AUD/USD: Daily Chart

Australian Dollar price today

The table below shows the percentage change of the Australian Dollar (AUD) against listed major currencies today. The Australian Dollar was the weakest against the US Dollar.

USD   0.10% 0.08% 0.07% 0.36% 0.18% 0.25% 0.24%
EUR -0.09%   -0.01% -0.03% 0.28% 0.10% 0.17% 0.12%
GBP -0.09% 0.03%   0.01% 0.31% 0.14% 0.20% 0.16%
CAD -0.06% 0.04% 0.01%   0.29% 0.12% 0.18% 0.17%
AUD -0.36% -0.28% -0.29% -0.29%   -0.17% -0.10% -0.15%
JPY -0.18% -0.11% -0.12% -0.13% 0.17%   0.05% 0.02%
NZD -0.24% -0.17% -0.17% -0.17% 0.12% -0.06%   -0.03%
CHF -0.23% -0.12% -0.15% -0.14% 0.15% -0.01% 0.04%  

The heat map shows percentage changes of major currencies against each other. The base currency is picked from the left column, while the quote currency is picked from the top row. For example, if you pick the Euro from the left column and move along the horizontal line to the Japanese Yen, the percentage change displayed in the box will represent EUR (base)/JPY (quote).

Australian Dollar FAQs

One of the most significant factors for the Australian Dollar (AUD) is the level of interest rates set by the Reserve Bank of Australia (RBA). Because Australia is a resource-rich country another key driver is the price of its biggest export, Iron Ore. The health of the Chinese economy, its largest trading partner, is a factor, as well as inflation in Australia, its growth rate, and Trade Balance. Market sentiment – whether investors are taking on more risky assets (risk-on) or seeking safe havens (risk-off) – is also a factor, with risk-on positive for AUD.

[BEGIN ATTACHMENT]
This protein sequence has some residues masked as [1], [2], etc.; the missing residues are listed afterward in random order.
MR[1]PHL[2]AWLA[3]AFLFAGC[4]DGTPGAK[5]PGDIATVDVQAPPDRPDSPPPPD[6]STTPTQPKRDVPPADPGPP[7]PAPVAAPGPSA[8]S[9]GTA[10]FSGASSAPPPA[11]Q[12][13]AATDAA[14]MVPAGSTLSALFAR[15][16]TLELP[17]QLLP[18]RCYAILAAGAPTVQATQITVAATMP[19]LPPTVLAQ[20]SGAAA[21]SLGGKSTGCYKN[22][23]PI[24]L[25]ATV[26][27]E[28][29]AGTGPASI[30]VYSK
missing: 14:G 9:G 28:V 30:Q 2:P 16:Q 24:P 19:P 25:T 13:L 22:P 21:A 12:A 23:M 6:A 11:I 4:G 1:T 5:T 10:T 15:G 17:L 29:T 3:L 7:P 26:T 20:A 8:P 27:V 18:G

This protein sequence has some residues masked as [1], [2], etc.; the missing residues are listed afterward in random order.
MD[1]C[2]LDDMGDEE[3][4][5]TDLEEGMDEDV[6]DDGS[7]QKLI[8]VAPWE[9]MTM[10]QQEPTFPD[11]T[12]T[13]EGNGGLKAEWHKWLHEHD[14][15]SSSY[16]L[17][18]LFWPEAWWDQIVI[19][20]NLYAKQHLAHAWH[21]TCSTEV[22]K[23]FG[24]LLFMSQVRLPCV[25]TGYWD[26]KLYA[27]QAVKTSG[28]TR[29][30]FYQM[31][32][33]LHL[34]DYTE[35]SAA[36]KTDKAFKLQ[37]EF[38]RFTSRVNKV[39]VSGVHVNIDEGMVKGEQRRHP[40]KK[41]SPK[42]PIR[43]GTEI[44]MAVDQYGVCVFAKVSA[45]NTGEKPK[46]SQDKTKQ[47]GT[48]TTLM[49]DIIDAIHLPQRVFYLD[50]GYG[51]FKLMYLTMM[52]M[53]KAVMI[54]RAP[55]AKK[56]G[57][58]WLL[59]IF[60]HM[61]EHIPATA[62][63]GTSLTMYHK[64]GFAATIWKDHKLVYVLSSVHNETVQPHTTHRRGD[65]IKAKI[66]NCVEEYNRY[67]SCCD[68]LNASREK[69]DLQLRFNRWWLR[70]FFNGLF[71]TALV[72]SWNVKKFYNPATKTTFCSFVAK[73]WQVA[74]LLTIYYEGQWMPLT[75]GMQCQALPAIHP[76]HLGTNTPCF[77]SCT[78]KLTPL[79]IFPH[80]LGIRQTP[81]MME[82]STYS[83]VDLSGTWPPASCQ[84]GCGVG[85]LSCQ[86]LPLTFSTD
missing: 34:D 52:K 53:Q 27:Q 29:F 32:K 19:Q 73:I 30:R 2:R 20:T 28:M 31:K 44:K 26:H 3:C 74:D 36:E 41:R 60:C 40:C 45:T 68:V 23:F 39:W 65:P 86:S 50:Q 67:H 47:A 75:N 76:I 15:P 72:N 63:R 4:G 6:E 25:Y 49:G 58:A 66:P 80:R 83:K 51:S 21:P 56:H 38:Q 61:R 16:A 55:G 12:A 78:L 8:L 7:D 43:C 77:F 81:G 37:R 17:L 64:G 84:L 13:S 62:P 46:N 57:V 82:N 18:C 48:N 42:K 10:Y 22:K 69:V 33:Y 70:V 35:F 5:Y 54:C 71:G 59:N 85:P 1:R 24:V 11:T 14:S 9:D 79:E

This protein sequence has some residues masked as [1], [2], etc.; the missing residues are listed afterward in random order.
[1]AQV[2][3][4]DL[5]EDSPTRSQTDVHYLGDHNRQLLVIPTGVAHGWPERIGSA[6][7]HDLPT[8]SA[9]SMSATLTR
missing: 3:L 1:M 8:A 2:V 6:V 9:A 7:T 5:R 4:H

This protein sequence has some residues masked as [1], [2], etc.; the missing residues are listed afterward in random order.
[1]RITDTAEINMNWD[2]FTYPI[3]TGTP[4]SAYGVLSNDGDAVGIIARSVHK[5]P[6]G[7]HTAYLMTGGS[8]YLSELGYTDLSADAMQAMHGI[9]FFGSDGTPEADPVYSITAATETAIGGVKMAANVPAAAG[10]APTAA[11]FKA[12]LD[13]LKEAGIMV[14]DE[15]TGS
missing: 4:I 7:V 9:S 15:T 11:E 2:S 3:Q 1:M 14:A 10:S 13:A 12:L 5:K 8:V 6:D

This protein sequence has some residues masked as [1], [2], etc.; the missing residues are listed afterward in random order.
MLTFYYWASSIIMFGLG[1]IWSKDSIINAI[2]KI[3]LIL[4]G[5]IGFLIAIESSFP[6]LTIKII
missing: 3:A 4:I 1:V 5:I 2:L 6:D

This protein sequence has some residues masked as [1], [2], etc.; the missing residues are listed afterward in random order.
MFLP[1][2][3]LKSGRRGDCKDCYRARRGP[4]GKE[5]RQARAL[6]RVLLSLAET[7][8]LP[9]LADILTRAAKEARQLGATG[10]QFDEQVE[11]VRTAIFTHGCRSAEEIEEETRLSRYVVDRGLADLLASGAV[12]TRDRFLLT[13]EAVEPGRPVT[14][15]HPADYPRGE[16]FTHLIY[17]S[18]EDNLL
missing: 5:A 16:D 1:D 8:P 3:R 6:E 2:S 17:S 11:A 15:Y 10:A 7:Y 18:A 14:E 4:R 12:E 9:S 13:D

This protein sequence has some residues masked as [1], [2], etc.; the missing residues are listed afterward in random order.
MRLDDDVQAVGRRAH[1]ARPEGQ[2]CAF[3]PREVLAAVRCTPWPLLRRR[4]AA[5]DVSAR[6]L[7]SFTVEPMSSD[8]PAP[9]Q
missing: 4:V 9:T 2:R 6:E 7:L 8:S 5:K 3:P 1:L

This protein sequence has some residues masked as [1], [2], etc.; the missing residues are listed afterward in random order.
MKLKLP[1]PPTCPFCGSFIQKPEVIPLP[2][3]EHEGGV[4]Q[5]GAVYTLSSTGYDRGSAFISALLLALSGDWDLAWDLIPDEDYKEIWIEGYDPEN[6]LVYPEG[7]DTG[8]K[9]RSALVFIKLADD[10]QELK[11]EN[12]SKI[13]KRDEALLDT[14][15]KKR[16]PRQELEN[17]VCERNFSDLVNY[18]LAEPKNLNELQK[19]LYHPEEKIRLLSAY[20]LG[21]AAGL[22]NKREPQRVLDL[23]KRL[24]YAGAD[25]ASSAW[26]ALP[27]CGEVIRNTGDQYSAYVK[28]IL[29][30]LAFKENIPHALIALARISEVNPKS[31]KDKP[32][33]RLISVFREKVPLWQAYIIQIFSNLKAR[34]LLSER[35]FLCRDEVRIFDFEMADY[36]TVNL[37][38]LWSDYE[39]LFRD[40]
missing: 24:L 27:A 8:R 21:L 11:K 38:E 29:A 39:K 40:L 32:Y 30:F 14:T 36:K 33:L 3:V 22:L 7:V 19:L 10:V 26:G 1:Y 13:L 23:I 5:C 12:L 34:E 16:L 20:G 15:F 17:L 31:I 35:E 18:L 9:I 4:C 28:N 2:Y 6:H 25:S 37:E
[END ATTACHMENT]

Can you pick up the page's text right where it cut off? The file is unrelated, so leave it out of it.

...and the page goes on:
The Reserve Bank of Australia (RBA) influences the Australian Dollar (AUD) by setting the level of interest rates that Australian banks can lend to each other. This influences the level of interest rates in the economy as a whole. The main goal of the RBA is to maintain a stable inflation rate of 2-3% by adjusting interest rates up or down. Relatively high interest rates compared to other major central banks support the AUD, and the opposite for relatively low. The RBA can also use quantitative easing and tightening to influence credit conditions, with the former AUD-negative and the latter AUD-positive.

China is Australia’s largest trading partner so the health of the Chinese economy is a major influence on the value of the Australian Dollar (AUD). When the Chinese economy is doing well it purchases more raw materials, goods and services from Australia, lifting demand for the AUD, and pushing up its value. The opposite is the case when the Chinese economy is not growing as fast as expected. Positive or negative surprises in Chinese growth data, therefore, often have a direct impact on the Australian Dollar and its pairs.

Iron Ore is Australia’s largest export, accounting for $118 billion a year according to data from 2021, with China as its primary destination. The price of Iron Ore, therefore, can be a driver of the Australian Dollar. Generally, if the price of Iron Ore rises, AUD also goes up, as aggregate demand for the currency increases. The opposite is the case if the price of Iron Ore falls. Higher Iron Ore prices also tend to result in a greater likelihood of a positive Trade Balance for Australia, which is also positive of the AUD.

The Trade Balance, which is the difference between what a country earns from its exports versus what it pays for its imports, is another factor that can influence the value of the Australian Dollar. If Australia produces highly sought after exports, then its currency will gain in value purely from the surplus demand created from foreign buyers seeking to purchase its exports versus what it spends to purchase imports. Therefore, a positive net Trade Balance strengthens the AUD, with the opposite effect if the Trade Balance is negative.